## KINEMATICS AND DYNAMICS OF MACHINES

## BY GEORGE HENRY MARTIN

## FREE DOWNLOAD PDF

**CONTENTS**

**Fundamentals Concepts****Properties of Motion, Relative Motion, Methods of Motion Transmission****Linkages****Instant Centers****Velocities by instant centres and by Components****Velocities in Mechanisms by Method of Relative Velocities****Accelerations in Mechanisms****Velocity and Acceleration Graphs and Graphical Differentiation****Mathematical Analysis****Cams****Rolling Contact****Gears****Gear Trains, Translation Screws, Mechanical Advantage****Synthesis of Mechanisms****Analog Computing Mechanisms****Static Forces in Machines****Inertia Forces in Machines****Flywheels****Balancing Rotating Masses****Balancing Reciprocating Masses****Gyroscopic Effects****Critical Whirling Speeds and Torsional Vibrations of Shafts**

**FUNDAMENTAL CONCEPTS**

**KINEMATICS**: Kinematics of machines is a study of the relative motion of machine parts. Displacement, velocity, and acceleration are considered

**DYNAMICS**: Dynamics of machines treats with the forces acting on the parts of a machine and the motions resulting from these forces.

**MACHINE**: A machine is a device for transforming or transferring energy. It is sometimes defined as consisting of a number of fixed and moving bodies interposed be- tween the source of power and the work to be done for the purpose of adapting one to the other. The electric motor transforms electrical energy into mechanical energy while its counterpart the electric generator transforms mechanical energy into electrical energy. In a gasoline engine each piston connecting rod and the crankshaft act as a machine for transferring energy. The input mechanical energy is the product of the force on the piston and the distance it travels This energy is transferred to the crankshaft, where it appears as output mechanical energy and is the product of the torque and the angle of shaft rotation.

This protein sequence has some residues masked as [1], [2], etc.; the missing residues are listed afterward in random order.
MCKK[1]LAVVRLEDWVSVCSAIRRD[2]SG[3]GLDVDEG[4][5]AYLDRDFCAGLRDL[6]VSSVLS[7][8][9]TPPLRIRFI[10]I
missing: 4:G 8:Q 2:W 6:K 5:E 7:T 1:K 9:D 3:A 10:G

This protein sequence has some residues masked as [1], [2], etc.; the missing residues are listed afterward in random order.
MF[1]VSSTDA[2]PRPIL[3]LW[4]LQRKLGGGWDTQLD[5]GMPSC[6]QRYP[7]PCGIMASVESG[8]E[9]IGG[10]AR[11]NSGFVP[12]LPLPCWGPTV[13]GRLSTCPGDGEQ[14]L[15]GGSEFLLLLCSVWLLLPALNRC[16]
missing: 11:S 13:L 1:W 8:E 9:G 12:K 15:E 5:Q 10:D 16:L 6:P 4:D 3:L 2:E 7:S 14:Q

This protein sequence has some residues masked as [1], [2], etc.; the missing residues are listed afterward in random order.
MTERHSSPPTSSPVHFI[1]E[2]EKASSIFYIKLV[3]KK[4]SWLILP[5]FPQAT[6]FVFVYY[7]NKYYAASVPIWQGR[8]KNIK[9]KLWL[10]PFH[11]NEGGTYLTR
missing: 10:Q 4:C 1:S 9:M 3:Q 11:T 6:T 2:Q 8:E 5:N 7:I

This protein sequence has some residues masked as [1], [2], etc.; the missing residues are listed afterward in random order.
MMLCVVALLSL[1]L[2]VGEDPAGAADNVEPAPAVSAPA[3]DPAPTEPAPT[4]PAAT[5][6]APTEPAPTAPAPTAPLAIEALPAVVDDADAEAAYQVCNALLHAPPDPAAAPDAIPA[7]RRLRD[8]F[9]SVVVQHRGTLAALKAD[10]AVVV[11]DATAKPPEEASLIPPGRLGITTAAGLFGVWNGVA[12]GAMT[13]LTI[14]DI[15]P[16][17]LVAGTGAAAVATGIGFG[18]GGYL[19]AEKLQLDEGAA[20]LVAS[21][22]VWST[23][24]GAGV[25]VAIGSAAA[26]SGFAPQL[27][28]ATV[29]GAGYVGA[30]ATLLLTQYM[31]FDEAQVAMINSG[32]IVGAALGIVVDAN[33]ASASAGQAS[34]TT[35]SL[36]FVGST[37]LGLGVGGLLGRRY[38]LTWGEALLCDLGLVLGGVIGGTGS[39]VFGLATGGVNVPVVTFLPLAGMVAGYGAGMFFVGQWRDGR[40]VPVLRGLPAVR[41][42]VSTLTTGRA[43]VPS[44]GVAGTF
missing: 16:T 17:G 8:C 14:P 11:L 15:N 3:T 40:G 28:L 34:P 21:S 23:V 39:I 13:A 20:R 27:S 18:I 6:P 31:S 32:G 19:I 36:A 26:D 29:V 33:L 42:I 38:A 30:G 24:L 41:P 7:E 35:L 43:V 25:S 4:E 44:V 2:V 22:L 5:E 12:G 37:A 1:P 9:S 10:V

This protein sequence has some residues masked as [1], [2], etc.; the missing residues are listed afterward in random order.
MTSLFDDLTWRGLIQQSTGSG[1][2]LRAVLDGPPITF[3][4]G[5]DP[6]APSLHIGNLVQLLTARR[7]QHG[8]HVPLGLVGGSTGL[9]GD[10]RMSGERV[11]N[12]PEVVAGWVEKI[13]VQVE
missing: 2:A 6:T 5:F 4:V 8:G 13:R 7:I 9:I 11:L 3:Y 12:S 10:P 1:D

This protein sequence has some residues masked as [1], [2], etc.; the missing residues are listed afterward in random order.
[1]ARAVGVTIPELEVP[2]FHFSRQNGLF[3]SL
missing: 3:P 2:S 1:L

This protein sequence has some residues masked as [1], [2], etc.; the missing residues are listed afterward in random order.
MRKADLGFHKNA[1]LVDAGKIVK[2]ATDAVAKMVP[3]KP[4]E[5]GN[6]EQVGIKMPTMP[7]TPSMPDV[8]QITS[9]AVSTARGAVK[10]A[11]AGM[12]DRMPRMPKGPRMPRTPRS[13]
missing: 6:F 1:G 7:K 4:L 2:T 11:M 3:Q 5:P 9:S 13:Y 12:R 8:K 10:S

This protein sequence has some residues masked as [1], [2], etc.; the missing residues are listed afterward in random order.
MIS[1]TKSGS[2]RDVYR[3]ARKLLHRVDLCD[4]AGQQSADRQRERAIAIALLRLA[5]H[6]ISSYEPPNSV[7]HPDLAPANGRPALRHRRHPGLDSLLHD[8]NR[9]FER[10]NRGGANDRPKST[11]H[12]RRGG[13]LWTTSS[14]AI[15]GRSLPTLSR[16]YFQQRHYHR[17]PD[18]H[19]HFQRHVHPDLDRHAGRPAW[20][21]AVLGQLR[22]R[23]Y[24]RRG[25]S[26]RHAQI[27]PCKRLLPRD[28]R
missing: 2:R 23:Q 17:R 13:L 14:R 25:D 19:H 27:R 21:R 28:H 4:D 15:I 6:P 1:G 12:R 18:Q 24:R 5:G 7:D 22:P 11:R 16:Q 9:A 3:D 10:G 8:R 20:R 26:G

**KINEMATIC DIAGRAM**: In studying the motions of machine parts, it is customary to draw the parts in skeleton form so that only those dimensions which affect their motions are considered. The drawing in above figure represents the main elements in the diesel engine shown in the figure. The stationary members, consisting of the crankshaft bearing and cylinder wall, are cross-hatched and labeled link 1. The crank and crankshaft are link 2, connecting rod link 3, and piston or slider link 4. Link is the name given to any body which has motion relative to another. Since the bearing and cylinder wall have no motion relative to one another, they are considered as a single link. That part of a machine which is stationary and which supports the moving members is called the frame and is designated link 1 in Figure consider the position of the connecting rod for a given angular position of the crank. The angular position velocity, and acceleration of the rod depend only on the lengths of the crank and connecting rod and are in no way affected by the width or thickness of the rod. Thus only the lengths of members 2 and 3 are of importance in a kinematic analysis The drawing in Fig 1-1 is known as a kinematic diagram and is a scale drawing representing the machine so that only the dimensions which affect its motions are recorded All materials have some elasticity. A rigid link is one whose deformations are so small that they can be neglected in determining the motions of the various other links in a machine. Bodies 2 and 3 in Fig. 1-1 are considered rigid links. A belt or chain, as illustrated in Fig. 1-3, is a flexible link. However, if it is always in tension, it may be replaced by a rigid link, as shown in Fig. 1-4, in order to analyze the instantaneous motions of bodies 2 and 4. Similarly, the fluid in the hydraulic press shown in Fig. 1-5 is a flexible link. If the piston areas are A1 and A2, then, assuming an incompressible fluid, points A and B of the equivalent rigid link shown in Fig. 1-6 have the same motions as the pistons, provided d2/d1, is made equal to A1/A2.